To me, there is reason for Chrysler or Fiat to exist. Kill them both, and fold Ram back into Dodge, and give Maserati back to Ferrari – for free if need be.. That leaves you with Dodge, Jeep, Alfa Romeo. All 2 have strong brand characteristics – sporty, adventurous, etc. Dodge can easily return to being a full line automaker, Jeep is all set as it is, and Alfa Romeo can be fleshed out as a full line luxury brand sharing chassis with Dodge.

        • 0 avatar
          Big Al from Oz

          FCA does not have adequate resources across the board to improve or lift the business out of the rut it has found itself in for God knows how many years now.

          Pickups and Jeeps in the NA market is FCA

          Historically Fiat and Chrysler have been failing in the global market.

          FCA can’t improve. FCA is trying to produce cheap and nasty products for the bargain hunter.

          Even Jeep finds it hard in the international market due to its inconsistent quality. Ram is only viable in the US/Canadian market.

          FCA will not survive and increasing dealerships is not the answer as this does not address FCA’s core problems.

        • 0 avatar

          Alfa Romero as a luxury brand? LORD! Do some research! Alfa has always been a sporty brand; Maserati was the luxury brand.

      • 0 avatar

        That statement I have to disagree with, Carguy. FCA’s brands most certainly have identity across the board; the problem is that AMERICANS are stuck up on a 40-year-old reputation that the brands most certainly do NOT deserve and that’s what’s hurting them. Jeep and RAM may be FCA’s two most popular brands here, but Fiat, Alfa, Maserati and Lambo are all reasonably popular elsewhere. Heck, we just watched several Lamborghinis race 24 hours at Daytona just this past weekend.

        No, as I said above, it’s the old-school Americans that are hurting FCA, not the brand itself. I’m an exception that proves the rule because I have owned a modern Fiat 500 and really enjoyed it and even now own a Fiat-based Jeep Renegade that is absolutely surprising in its capabilities for what it is. Sure, it’s not a rock-crawler; I didn’t buy it for that purpose. But so far nothing has stranded it, either. Tell you this much, when people swing out beside me expecting a slow launch from a red light, they tend to see my taillights before they even get rolling good. Thing is, I’m not even pressing the pedal all that hard, much less flooring it.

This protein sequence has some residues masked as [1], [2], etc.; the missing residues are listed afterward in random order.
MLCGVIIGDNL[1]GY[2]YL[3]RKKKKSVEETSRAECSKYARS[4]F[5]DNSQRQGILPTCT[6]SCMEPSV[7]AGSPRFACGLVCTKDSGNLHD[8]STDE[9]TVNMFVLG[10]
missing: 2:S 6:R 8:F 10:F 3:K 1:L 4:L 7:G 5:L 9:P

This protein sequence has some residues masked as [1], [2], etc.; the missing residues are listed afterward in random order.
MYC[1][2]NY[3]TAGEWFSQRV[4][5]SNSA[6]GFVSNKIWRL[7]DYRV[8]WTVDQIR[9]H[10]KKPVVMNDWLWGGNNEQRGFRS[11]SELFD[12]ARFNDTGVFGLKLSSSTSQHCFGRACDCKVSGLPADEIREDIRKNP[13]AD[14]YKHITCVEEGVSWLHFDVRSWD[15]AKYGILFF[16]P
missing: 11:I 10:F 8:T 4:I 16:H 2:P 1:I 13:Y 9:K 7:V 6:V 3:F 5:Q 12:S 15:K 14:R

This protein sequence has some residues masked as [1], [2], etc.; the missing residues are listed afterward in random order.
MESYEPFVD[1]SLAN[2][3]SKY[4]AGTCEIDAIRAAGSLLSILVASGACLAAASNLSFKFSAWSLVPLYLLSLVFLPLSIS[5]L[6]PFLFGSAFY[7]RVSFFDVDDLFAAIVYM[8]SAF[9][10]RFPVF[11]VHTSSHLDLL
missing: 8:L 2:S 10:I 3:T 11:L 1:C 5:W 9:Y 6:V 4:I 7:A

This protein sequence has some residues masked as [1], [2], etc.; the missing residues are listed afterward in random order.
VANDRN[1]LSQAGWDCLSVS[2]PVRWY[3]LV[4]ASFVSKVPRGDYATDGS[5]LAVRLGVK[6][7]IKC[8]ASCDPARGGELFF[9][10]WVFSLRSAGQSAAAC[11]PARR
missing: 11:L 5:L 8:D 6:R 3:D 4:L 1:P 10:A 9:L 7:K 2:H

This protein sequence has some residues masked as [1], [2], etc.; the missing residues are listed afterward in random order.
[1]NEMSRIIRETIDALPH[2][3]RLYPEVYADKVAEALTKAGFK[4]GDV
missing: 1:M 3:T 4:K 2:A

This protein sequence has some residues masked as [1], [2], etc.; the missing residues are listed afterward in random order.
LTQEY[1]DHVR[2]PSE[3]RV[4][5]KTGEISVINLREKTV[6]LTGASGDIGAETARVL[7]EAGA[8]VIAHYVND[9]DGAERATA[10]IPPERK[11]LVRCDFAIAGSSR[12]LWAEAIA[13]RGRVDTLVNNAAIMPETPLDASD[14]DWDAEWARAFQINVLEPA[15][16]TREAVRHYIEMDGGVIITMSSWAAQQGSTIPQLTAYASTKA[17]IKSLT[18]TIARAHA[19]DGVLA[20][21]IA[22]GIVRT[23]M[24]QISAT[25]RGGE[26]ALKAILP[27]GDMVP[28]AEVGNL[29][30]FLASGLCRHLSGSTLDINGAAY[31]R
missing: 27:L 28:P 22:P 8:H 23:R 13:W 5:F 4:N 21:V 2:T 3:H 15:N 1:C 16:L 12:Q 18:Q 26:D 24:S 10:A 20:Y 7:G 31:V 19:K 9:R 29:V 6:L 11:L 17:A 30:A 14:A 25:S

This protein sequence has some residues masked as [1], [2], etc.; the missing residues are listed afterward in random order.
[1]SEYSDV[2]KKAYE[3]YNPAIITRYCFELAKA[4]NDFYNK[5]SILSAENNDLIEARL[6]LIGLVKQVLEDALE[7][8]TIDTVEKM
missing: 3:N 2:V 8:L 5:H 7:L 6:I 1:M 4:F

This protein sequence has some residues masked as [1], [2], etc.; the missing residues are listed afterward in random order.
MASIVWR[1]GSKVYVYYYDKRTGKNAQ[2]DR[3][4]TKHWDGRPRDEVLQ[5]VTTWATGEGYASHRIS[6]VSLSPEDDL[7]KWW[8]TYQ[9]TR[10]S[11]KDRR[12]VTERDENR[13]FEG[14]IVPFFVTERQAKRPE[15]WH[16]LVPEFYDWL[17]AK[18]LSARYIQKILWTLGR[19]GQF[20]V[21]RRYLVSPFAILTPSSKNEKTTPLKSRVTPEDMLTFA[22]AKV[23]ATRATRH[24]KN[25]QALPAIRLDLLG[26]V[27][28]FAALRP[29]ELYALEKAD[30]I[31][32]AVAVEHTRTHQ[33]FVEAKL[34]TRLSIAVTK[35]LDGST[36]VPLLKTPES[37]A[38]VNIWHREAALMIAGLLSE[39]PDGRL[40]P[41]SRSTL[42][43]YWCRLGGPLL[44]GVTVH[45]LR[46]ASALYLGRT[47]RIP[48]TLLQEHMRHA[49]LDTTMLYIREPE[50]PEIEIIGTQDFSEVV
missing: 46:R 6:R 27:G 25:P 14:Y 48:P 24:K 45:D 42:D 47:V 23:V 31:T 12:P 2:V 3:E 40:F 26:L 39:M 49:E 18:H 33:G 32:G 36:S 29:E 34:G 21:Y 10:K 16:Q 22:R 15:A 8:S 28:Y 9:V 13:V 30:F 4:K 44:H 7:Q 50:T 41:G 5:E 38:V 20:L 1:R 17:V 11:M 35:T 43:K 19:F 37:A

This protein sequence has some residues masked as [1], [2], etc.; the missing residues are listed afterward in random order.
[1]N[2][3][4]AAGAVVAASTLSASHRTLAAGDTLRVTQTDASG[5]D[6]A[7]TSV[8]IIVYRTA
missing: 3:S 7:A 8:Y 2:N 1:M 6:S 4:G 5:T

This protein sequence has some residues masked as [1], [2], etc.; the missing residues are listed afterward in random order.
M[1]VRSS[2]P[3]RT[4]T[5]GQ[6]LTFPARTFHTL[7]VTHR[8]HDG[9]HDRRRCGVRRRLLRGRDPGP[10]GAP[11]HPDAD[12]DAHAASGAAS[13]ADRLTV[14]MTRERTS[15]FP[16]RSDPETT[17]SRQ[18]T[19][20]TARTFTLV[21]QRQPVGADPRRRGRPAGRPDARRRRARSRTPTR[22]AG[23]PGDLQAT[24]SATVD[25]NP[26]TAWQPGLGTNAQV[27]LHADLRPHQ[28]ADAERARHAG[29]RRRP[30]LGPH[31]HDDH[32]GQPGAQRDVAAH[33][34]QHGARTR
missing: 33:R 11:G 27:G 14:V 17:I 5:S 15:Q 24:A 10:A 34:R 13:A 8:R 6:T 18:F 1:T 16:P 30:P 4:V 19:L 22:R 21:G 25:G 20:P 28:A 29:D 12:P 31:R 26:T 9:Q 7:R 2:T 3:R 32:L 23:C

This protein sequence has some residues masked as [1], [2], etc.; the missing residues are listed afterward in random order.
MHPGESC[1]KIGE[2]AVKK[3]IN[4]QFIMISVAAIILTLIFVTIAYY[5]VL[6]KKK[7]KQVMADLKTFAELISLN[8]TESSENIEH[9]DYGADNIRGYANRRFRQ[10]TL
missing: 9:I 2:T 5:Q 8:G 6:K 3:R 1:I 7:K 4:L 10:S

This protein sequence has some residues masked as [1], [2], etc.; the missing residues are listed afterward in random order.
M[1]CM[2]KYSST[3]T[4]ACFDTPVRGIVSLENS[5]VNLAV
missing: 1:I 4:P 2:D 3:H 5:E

• avatar

    The quality of those dealerships is a big part of the question. FCA tried once to get rid of a number of problematical dealerships because their sales numbers were too low and there have been ongoing complaints about how some dealerships are out to screw both FCA and the customer. I know of at least two such dealerships within 20 miles of me and the best dealership is over 40 miles from me (an independent rather than ‘chain’ franchise.)

    FCA needs to find a way to divest themselves of the abusive corporate chain dealerships and require any franchisee to ONLY sell FCA products and not everything on the market. This would make that dealership hungrier to make sales and very probably treat both the manufacturer and the customer better.

    • 0 avatar

      That’s an interesting observation, but here in Denver, the only decent FCA dealerships ARE the corporate operations. The local dealers here are “Dealin’ Doug” and Christopher, both of which are only slightly nicer to deal with than a rug merchant in a middle eastern bazaar.

      I once shopped for a van at a Dealin’ Doug place. I rolled on the lot, and before I was even out of the car, I was accosted by some idiot in a polyester suit, speaking some exotic foreign language (Russian, I believe) with a cell phone in both ears. He actually tried to direct me to a parking spot with one of his elbows. I drove off.

    • 0 avatar

      FCA tried that early on after Fiat/Sergio moved in. They insisted dealers offer Dodge/Chrysler/Jeep/Ram together, and dropped quite a few dealers who had only Dodge/Jeep (including “Dodge” Ram) or Chrysler/Dodge but no Jeep. The result was the loss of several well-positioned dealers who had to choose between dropping their FCA vehicles or dropping other, usually Japanese, makes.